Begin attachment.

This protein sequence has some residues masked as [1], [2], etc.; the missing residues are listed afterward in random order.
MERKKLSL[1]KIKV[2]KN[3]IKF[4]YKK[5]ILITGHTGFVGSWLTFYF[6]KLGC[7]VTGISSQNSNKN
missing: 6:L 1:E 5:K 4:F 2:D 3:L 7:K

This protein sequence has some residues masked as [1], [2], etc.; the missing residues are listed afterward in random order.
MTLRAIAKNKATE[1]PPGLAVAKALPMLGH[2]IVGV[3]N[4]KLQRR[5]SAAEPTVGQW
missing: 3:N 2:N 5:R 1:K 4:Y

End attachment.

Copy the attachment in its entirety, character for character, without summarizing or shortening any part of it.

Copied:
This protein sequence has some residues masked as [1], [2], etc.; the missing residues are listed afterward in random order.
MERKKLSL[1]KIKV[2]KN[3]IKF[4]YKK[5]ILITGHTGFVGSWLTFYF[6]KLGC[7]VTGISSQNSNKN
missing: 6:L 1:E 5:K 4:F 2:D 3:L 7:K

This protein sequence has some residues masked as [1], [2], etc.; the missing residues are listed afterward in random order.
MTLRAIAKNKATE[1]PPGLAVAKALPMLGH[2]IVGV[3]N[4]KLQRR[5]SAAEPTVGQW
missing: 3:N 2:N 5:R 1:K 4:Y